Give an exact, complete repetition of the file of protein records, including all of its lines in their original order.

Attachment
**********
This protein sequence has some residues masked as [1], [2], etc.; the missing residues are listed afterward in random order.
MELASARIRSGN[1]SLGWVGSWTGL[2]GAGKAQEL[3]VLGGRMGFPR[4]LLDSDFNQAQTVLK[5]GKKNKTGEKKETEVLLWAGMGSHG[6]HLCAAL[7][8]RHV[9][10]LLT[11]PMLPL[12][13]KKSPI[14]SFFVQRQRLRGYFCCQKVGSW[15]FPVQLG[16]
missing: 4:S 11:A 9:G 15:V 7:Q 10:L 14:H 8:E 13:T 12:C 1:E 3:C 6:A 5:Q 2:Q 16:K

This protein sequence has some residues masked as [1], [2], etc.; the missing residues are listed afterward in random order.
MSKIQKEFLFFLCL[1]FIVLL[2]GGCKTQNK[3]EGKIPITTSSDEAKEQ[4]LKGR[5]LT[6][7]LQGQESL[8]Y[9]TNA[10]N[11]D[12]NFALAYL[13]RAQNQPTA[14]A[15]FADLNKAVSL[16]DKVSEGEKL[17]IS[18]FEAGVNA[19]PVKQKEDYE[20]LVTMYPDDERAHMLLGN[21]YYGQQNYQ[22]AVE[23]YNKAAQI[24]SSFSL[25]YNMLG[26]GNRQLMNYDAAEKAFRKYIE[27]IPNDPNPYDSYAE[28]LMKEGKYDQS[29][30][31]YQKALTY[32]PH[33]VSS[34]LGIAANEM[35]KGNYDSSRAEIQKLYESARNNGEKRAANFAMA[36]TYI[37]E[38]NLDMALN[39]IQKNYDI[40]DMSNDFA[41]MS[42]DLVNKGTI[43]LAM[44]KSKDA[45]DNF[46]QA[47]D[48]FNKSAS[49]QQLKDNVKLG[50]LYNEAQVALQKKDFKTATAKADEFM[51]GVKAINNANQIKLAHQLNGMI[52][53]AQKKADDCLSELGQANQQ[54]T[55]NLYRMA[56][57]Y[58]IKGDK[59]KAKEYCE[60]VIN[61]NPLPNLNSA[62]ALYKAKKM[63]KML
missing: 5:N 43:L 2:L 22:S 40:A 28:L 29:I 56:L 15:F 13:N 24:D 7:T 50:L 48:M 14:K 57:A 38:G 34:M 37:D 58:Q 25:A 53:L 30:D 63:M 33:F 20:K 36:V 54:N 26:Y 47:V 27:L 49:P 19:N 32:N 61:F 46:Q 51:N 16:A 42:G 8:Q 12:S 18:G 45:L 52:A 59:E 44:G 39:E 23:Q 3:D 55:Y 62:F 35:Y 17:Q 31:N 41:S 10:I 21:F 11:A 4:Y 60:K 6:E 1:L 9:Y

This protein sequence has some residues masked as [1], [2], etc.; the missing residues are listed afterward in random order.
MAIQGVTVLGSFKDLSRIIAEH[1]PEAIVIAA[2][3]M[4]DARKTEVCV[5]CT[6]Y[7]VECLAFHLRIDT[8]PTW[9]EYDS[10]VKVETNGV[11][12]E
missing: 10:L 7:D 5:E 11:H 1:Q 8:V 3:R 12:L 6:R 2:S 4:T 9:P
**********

This protein sequence has some residues masked as [1], [2], etc.; the missing residues are listed afterward in random order.
MELASARIRSGN[1]SLGWVGSWTGL[2]GAGKAQEL[3]VLGGRMGFPR[4]LLDSDFNQAQTVLK[5]GKKNKTGEKKETEVLLWAGMGSHG[6]HLCAAL[7][8]RHV[9][10]LLT[11]PMLPL[12][13]KKSPI[14]SFFVQRQRLRGYFCCQKVGSW[15]FPVQLG[16]
missing: 4:S 11:A 9:G 15:V 7:Q 10:L 14:H 8:E 13:T 12:C 1:E 3:C 6:A 5:Q 2:Q 16:K

This protein sequence has some residues masked as [1], [2], etc.; the missing residues are listed afterward in random order.
MSKIQKEFLFFLCL[1]FIVLL[2]GGCKTQNK[3]EGKIPITTSSDEAKEQ[4]LKGR[5]LT[6][7]LQGQESL[8]Y[9]TNA[10]N[11]D[12]NFALAYL[13]RAQNQPTA[14]A[15]FADLNKAVSL[16]DKVSEGEKL[17]IS[18]FEAGVNA[19]PVKQKEDYE[20]LVTMYPDDERAHMLLGN[21]YYGQQNYQ[22]AVE[23]YNKAAQI[24]SSFSL[25]YNMLG[26]GNRQLMNYDAAEKAFRKYIE[27]IPNDPNPYDSYAE[28]LMKEGKYDQS[29][30][31]YQKALTY[32]PH[33]VSS[34]LGIAANEM[35]KGNYDSSRAEIQKLYESARNNGEKRAANFAMA[36]TYI[37]E[38]NLDMALN[39]IQKNYDI[40]DMSNDFA[41]MS[42]DLVNKGTI[43]LAM[44]KSKDA[45]DNF[46]QA[47]D[48]FNKSAS[49]QQLKDNVKLG[50]LYNEAQVALQKKDFKTATAKADEFM[51]GVKAINNANQIKLAHQLNGMI[52][53]AQKKADDCLSELGQANQQ[54]T[55]NLYRMA[56][57]Y[58]IKGDK[59]KAKEYCE[60]VIN[61]NPLPNLNSA[62]ALYKAKKM[63]KML
missing: 5:N 43:L 2:L 22:S 40:A 28:L 29:I 56:L 15:F 13:N 24:D 7:T 50:L 48:M 14:K 57:A 38:G 34:M 37:D 58:Q 25:A 53:L 30:D 63:M 33:F 20:K 36:V 54:N 26:Y 47:V 27:L 49:P 19:N 32:N 61:F 46:Q 51:N 16:A 42:G 8:Q 12:S 18:G 45:L 52:A 59:E 44:G 39:E 23:Q 3:D 55:Y 62:F 35:Y 17:Q 31:N 41:S 10:I 21:F 11:A 4:Y 60:K 6:E 1:L 9:Y

This protein sequence has some residues masked as [1], [2], etc.; the missing residues are listed afterward in random order.
MAIQGVTVLGSFKDLSRIIAEH[1]PEAIVIAA[2][3]M[4]DARKTEVCV[5]CT[6]Y[7]VECLAFHLRIDT[8]PTW[9]EYDS[10]VKVETNGV[11][12]E
missing: 10:L 7:D 5:E 11:H 1:Q 8:V 3:R 12:L 6:R 2:S 4:T 9:P